Ok, so I'm about to run a water weight analysis on the bio before and after the salt column. I will be using a laboratory grade digital Denver Inst scale with capacity to 1/10,000th of a gram. Will tare the vessel weight and measure out 50mL of "before and after" to get % removal of water. Stay tuned.
Weighed a 50mL pyrex beaker on scale and tared the weight. It weighed 29.3362g
Added 50mL of wet bio to the beaker while on the scaled, tared: 14.6762
" " dry " ": 14.6508
A bit disconcerting to say the least with a difference of 0.0254g and a 0.173% difference in weight.
I took the bio sample to the heat/stir plate and ran the temp up to 100C. No bubbles, no boiling, no steam, no vapor, no condensation. So that's enough for me to dispel whether or not any water is present.
One caveat: I had used all of the original wet sample in my experiment so I went down and grabbed some more but I had already started the drying process but the bio was still very cloudy and hazy. But apparently that means nothing. I realize the use of the original sample would have been optimal but like I said, I had already ran it all through the salt column.
Obviously I need to modify and improve this test. This first go around was simply to see if any visual improvement, i.e., increased clarity of bio from the haziness and cloudiness associated with water washing. I'll be washing a new batch next week and I'll give this a go one more time for the weighing aspect anyway. Again, thoughts? Thanks for reading.
Your equipment is likely accurate enough to make the 'weigh-heat-weigh' method valid.
I use a carbide manometer to measure water content in my fuel.
Just to clarify, I didn't use weigh heat weigh. Instead of heating, I supplemented the heated sample for the the bio I had passed through the salt.
Yes, I reference your site extensively! LOL! Loads of fantastic info there and I greatly appreciate you keeping that site up and going. It's a great resource!
All of our equipment is calibrated daily. We're a wastewater treatment facility and so must therefore meet state and fed guidelines for laboratory equipment. I am by no means a stranger to laboratory analysis procedures, QA/QC, and precise and accurate measurements.
With your precision equipment the 'w-h-w' method would be more accurate.
Thanks for the compliment on the site, I'm just a contributor. The real credit goes to site owner Rickdatech.
Salt has been used by commercial producers to dry biodiesel in the past. But, when the ASTM standards changed a few years back reducing the metal content allowed in biodiesel, commercial producers stopped using salt columns to dry biodiesel because the technique left too much metal (Na) in the biodiesel to meet the new ASTM standards.
Thanks for the input guys. I really appreciate it. Not sure if "updated ASTM standards" would push me away from my own private use of biodiesel and its being dried via salt. I contacted my contract lab to see if they could perform an Na analysis for me. No go, but I have a request in for them to locate another entity who can perform the analysis. I'm just not convinced of salt's solubility in oil. Once/if I get some numbers in hand I'll post them up.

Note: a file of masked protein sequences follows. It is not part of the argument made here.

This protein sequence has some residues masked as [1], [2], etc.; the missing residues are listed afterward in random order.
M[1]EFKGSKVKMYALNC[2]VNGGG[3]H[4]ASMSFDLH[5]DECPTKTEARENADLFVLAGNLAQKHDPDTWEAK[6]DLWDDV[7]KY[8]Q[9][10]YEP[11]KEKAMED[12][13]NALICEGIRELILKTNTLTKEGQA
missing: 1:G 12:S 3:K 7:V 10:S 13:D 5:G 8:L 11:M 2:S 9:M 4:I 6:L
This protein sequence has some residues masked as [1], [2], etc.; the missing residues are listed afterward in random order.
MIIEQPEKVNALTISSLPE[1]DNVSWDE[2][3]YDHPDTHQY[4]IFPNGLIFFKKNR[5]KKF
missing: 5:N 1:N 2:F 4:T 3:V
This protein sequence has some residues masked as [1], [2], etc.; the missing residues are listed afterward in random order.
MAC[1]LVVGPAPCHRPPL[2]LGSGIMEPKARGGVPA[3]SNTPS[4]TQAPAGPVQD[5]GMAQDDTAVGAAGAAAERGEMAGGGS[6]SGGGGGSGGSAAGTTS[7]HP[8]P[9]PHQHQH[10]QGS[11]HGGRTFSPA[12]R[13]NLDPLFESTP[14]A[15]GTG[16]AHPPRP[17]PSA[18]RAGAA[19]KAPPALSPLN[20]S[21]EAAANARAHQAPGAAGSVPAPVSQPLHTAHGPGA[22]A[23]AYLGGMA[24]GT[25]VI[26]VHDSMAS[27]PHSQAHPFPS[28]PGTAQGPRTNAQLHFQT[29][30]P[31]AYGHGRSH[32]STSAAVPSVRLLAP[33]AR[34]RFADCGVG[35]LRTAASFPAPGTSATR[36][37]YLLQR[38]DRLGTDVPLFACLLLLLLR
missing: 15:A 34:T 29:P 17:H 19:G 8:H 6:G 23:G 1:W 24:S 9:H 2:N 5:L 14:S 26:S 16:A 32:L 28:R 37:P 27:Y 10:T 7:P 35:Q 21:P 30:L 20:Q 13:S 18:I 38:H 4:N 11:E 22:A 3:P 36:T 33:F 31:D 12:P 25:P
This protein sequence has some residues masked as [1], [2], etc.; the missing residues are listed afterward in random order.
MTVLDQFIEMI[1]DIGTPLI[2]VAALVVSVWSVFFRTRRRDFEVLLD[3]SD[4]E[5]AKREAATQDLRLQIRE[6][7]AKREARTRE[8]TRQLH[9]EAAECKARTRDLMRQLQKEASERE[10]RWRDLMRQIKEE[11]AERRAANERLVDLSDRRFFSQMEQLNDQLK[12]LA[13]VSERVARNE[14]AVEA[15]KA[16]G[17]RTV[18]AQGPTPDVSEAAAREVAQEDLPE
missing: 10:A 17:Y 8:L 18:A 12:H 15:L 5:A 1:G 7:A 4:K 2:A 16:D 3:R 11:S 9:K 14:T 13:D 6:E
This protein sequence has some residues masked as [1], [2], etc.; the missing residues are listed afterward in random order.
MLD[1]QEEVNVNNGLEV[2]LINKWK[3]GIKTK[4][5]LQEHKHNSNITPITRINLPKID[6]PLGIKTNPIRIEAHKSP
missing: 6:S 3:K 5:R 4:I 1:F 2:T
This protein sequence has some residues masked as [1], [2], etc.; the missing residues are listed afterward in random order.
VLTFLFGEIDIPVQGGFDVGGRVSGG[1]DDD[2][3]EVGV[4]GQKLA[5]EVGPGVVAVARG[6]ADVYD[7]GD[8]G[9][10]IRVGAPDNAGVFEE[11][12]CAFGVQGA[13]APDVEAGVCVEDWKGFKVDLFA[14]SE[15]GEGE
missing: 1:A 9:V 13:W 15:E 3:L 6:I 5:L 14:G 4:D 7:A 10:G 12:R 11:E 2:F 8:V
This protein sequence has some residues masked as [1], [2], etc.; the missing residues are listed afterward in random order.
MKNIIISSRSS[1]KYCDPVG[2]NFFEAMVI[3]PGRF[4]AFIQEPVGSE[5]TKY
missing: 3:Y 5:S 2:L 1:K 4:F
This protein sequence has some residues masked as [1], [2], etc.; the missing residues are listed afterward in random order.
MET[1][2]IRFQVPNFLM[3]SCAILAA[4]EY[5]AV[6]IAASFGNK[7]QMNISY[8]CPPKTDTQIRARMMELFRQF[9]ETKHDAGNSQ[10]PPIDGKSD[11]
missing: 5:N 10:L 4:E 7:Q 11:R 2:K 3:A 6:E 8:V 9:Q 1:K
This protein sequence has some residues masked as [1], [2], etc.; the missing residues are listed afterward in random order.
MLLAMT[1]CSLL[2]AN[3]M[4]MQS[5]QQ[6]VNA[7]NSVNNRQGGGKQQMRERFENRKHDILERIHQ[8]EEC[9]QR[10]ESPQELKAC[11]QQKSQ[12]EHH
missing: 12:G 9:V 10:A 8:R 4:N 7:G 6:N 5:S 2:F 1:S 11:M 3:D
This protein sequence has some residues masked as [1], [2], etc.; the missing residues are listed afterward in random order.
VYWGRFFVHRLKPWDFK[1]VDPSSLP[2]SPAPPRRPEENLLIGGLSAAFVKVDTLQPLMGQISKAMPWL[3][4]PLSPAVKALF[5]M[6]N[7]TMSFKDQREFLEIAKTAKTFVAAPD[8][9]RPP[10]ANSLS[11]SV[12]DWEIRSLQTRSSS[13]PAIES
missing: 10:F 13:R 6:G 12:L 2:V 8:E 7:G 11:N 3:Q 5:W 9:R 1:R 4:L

Rick, allow my to direct my compliments on the site to the proper person for upkeep! As I stated earlier, I love your site and use it often.
John, not to take anything away from you, I still appreciate your contributions to said site and to this discussion.
If I can ever be of help to either of you, I'm at your service.
Thanks for the kind words.
I've learned a lot over the years about biodiesel and WVO and created make-biodiesel.org and svotutorial.org to help out those that want to learn. I was heavily involved with the original "Collaborative Biodiesel Tutorial" and when it stalled out, decided to start my own tutorial web sites. The SVO Tutorial is less than a year old, while I've been working on make-biodiesel.org for over six years. Like with the original "Collaborative Biodiesel Tutorial", guest authors are welcome. More than a few people have helped me with the site, from article submissions to providing inspiration. Without them the site wouldn't be as far along as it is.
The great thing about making biodiesel for personal use is that you don't have to meet any standards other than your own.
Well everybody stay tuned if you've been paying attention to this. I've found a lab to run the Na analysis. After reading about the ASTM standard, which is EN 14538, for sodium, its actually a test for sodium and potassium which leads me to believe that this test is used primarily to detect residual catalyst. And since I use KOH in the transesterification process, if any Na shows up it will most definitely be from the salt column. The ASTM max limit for Na is 5 ppm. If simply passing the BD through a salt column can raise sodium levels that high, I'm gonna be shocked. Anyways, results should be forth coming; hopefully within the next couple of weeks.
One other note regarding the original experiment. I've continued to run wet BD through the original column and to date have run ~ 2 gallons of wet BD through ~ a quart of salt. Should have weighed the salt first and then ran a water weight test via "heat weigh heat." At that point I could calculate the pounds of water a pound of salt would remove. I'll do that next time. But the original salt is still drying down the wet BD. Also, I should have used a larger bed of salt which I will also do when I "reset" this experiment. Going to wait on Na analysis before I start getting more involved....no sense in proceeding if the BD is chocked full of Na.
Sample is being shipped out today. Should have results in ~ a week.